[00160] Clause 42: The method of any of clauses 39 to 41 , including injecting the polymer precursor liquid while the mold is at an inclined angle.

[00161] Clause 43: The method of clause 42, wherein the inclined angle is in the range of 0° to 45°.

[00162] Clause 44: The method of clauses 42 or 43, wherein the inclined angle is not greater than 30°.

[00163] Clause 45: The method of any of clauses 42 to 44, wherein the inclined angle is not greater than 20°.

[00164] Clause 46: The method of any of clauses 39 to 45, including injecting the polymer precursor liquid into the mold chamber while the mold is vertical and then placing the mold on its side during curing of the polymer precursor liquid.

[00165] Clause 47: The method of any of clauses 39 to 46, including locating the mold in a fluid bath, injecting the polymer precursor liquid into the mold chamber, and controlling a fluid level in the fluid bath to correspond to a precursor liquid level in the mold chamber.

[00166] Clause 48: The method of any of clauses 39 to 47, including locating the mold in a fluid bath, and controlling a temperature of the fluid in the fluid bath to selectively heat and/or cool the polymer precursor liquid in the mold.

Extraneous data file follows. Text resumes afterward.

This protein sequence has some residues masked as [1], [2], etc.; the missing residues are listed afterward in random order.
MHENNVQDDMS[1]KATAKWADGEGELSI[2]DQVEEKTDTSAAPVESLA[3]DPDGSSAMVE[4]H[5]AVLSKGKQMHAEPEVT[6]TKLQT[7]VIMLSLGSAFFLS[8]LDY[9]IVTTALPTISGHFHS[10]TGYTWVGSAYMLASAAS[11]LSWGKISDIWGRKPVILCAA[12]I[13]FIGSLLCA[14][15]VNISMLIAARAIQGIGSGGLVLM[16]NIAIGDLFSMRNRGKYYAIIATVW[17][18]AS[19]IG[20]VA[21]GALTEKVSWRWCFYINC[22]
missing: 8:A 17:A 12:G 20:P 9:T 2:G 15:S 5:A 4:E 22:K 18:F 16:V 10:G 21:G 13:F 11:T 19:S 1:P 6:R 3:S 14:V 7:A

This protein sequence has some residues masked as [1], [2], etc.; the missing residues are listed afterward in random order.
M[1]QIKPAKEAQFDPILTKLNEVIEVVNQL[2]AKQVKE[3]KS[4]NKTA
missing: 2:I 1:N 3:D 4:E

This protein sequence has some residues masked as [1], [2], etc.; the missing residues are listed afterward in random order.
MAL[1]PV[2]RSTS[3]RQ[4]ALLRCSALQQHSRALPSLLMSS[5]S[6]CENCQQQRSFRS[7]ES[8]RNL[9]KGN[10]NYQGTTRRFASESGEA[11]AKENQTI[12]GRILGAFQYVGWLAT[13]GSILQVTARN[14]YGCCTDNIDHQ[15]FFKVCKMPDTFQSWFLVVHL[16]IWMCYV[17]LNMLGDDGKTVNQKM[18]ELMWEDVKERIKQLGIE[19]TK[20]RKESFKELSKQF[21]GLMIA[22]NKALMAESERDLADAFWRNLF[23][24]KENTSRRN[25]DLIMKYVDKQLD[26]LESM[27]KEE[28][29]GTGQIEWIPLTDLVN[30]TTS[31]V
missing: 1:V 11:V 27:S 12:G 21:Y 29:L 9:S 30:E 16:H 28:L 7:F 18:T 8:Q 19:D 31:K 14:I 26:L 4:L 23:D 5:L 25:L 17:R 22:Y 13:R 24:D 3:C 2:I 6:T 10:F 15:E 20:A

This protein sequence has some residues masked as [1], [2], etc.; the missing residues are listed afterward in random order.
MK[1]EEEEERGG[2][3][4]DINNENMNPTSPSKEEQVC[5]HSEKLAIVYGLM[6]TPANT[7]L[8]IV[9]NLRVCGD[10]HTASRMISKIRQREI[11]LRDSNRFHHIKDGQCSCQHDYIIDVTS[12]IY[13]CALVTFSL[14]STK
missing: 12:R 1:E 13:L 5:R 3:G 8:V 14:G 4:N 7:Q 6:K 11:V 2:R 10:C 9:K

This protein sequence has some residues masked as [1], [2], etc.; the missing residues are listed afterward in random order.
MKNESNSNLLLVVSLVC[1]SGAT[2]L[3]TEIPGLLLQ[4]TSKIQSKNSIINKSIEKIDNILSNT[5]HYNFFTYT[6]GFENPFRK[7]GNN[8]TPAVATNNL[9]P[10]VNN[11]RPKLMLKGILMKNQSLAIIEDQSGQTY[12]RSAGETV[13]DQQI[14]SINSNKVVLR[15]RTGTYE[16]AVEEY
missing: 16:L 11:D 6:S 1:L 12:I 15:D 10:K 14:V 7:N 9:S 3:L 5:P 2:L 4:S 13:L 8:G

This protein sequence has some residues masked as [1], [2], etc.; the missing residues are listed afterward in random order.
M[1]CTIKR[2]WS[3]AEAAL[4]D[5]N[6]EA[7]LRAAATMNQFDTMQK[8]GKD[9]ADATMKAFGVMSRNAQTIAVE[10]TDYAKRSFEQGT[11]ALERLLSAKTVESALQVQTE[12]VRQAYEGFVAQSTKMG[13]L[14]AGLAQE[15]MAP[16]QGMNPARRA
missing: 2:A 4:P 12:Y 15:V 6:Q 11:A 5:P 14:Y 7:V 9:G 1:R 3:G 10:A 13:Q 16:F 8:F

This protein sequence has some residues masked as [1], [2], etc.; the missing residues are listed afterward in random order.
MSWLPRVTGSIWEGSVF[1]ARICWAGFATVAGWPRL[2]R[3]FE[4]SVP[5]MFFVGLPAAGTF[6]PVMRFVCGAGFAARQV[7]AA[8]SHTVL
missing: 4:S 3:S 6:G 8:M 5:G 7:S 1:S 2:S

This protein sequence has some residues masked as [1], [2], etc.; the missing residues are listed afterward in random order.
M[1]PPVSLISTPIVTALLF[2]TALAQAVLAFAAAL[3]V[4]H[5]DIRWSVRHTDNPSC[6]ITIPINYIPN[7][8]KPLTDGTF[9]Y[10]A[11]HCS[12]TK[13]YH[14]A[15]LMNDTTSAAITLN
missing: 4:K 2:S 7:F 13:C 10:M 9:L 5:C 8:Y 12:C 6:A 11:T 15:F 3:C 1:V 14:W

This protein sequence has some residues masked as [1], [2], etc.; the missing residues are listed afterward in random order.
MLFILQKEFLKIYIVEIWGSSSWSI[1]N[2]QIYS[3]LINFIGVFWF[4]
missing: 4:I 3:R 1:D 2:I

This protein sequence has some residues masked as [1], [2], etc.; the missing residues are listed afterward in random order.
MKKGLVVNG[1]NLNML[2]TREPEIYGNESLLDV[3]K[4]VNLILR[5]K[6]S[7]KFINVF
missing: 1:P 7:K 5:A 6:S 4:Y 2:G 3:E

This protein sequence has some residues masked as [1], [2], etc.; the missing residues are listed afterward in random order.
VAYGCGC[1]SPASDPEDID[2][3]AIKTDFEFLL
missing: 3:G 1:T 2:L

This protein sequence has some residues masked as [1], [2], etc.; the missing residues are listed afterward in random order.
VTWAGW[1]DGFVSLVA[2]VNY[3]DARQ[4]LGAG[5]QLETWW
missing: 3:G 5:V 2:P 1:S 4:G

[00167] Clause 49: The method of any of clauses 39 to 48, including injecting the polymer precursor liquid into the mold chamber, and transporting the mold on a conveyor through a stationary heating chamber.

[00168] Clause 50: The method of any of clauses 39 to 48, including injecting the polymer precursor liquid into the mold chamber, and moving a movable heating chamber with respect to the mold.

[00169] Clause 51 : The method of any of clauses 39 to 50, including injecting the polymer precursor liquid into a bottom of the mold.

[00170] Clause 52: The method of any of clauses 39 to 51 , wherein the first mold half comprises a first flange comprising a first gasket track, wherein the second mold half comprises a second flange comprising a second gasket track, wherein a gasket is located in the gasket tracks such that the first flange does not contact the second flange when the first mold half is mated to the second mold half. [00171] Clause 53: The method of any of clauses 39 to 52, wherein the first mold half comprises a first flange comprising a first gasket track, wherein the second mold half comprises a second flange comprising a second gasket track, wherein a gasket is located in the gasket tracks, and wherein the method includes applying a clamping force directly over the aligned gasket tracks when the first mold half is mated to the second mold half.